Imagine never seeing a rocket launch again. If Nasa’s new inventions works out, that will be the case.
In news that would have Bart Simpson jumping at the bit, Nasa is planning to test a catapult that can fling objects into space at 5,000mph.
Yep, 5,000mph. Basically, the speed limit in your local area – plus 4,980mph.
So, why is Nasa throwing objects into space really fast?
Well, it’s all about saving time and money.
The catapult works by revolving a carbon fibre arm within a steel vacuum chamber that measures 91 metres in diameter.
The speed generated will then help propel a satellite containing a launch vehicle into space far quicker than your average rocket.
While the system at first sounds like throwing darts in the dark, the satellites will actually use a small amount of propulsion to synch into their desired orbit, making it an incredibly useful alternative for the Space Agency.
Nasa has teamed up with a California-based start-up SpinLaunch to cut the cost, time, and complexity of getting in amongst the stars.
The catapult can be made using materials that are pretty widely available.
They’re also able to use the satellites in their mass accelerator as well as traditional launch systems, meaning that there’s flexibility in how they can be sent to space.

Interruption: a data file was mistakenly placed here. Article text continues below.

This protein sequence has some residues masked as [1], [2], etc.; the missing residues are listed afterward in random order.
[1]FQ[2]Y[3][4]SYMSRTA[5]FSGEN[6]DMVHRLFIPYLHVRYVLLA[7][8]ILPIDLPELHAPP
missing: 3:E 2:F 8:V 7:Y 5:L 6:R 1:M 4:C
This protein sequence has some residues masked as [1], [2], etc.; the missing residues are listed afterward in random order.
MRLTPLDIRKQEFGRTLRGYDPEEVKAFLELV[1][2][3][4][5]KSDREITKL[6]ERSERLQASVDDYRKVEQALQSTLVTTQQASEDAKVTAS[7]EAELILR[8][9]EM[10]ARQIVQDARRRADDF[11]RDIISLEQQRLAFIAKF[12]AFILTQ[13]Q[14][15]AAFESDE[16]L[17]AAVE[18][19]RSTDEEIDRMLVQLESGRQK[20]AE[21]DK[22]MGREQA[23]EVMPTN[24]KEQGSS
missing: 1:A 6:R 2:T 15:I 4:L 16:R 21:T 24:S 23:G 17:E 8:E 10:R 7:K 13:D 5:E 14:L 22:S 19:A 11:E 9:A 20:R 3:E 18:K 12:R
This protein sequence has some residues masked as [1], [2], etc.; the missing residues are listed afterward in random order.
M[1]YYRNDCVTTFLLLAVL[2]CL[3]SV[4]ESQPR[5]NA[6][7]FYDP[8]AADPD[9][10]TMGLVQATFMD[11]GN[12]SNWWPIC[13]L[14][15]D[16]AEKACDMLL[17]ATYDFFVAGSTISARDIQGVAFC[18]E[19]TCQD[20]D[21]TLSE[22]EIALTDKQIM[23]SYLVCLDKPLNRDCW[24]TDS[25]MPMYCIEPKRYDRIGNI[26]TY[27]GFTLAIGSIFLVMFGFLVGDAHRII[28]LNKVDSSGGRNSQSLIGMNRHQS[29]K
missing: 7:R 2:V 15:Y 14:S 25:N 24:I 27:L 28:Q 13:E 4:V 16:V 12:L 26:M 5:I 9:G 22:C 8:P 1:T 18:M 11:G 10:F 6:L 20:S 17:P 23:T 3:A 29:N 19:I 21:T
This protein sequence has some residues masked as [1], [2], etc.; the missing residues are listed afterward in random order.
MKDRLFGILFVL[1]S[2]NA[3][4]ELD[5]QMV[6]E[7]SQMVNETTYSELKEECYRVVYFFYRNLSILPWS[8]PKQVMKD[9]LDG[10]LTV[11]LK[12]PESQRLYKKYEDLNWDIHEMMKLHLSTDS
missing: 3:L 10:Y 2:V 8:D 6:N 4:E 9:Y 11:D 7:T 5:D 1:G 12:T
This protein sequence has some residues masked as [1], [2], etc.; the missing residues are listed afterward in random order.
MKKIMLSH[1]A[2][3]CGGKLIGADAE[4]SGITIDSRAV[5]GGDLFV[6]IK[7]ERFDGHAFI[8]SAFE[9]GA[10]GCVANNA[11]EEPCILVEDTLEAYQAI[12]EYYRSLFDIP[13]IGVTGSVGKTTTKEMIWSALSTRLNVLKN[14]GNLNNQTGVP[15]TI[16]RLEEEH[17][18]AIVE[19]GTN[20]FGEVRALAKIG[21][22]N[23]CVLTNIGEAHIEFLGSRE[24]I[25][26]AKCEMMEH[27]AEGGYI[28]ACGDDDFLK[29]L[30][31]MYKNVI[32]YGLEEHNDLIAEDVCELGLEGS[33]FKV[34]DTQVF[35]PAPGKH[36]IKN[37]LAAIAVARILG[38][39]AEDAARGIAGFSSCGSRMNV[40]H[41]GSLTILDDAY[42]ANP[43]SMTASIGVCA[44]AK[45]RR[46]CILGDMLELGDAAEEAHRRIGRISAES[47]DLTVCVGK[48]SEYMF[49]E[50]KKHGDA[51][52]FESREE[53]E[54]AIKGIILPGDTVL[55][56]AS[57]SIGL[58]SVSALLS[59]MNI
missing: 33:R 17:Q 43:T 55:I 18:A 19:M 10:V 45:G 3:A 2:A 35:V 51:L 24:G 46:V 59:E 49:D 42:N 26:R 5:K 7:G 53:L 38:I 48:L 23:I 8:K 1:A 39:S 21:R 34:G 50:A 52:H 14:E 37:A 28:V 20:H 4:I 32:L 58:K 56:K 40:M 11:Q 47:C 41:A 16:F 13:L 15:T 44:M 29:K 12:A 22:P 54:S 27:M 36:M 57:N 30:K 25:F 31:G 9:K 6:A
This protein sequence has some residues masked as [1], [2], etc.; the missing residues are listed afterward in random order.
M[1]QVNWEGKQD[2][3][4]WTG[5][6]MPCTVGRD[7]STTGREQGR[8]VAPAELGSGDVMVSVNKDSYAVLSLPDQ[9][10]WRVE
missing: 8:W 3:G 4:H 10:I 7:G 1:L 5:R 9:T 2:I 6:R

CEO of the start-up, Jonathan Yaney commented on their product, saying: “SpinLaunch is offering a unique suborbital flight and high-speed testing service, and the recent launch agreement with Nasa marks a key inflection point as SpinLaunch shifts focus from technology development to commercial offerings.
“What started as an innovative idea to make space more accessible has materialised into a technically mature and game-changing approach to launch.”
SpinLaunch started back in 2014 with the aim ‘to reimagine space launch technology and enable the rapid and cost-effective deployment of small satellite constellations into Low Earth Orbit’.
In a statement, the company also noted: “Through these turnkey space solutions, SpinLaunch is helping customers eliminate the cost, time, and complexity constraints currently driving space-related business models – ultimately delivering less expensive, scalable access to space.”
According to the company’s website, its first test launch occurred in October last year, at its Mexico test site.
Now, with Nasa as a partner, the start-up is set to develop a Suborbital Accelerator Launch System, with the hope of the first test flight taking place in 2025.
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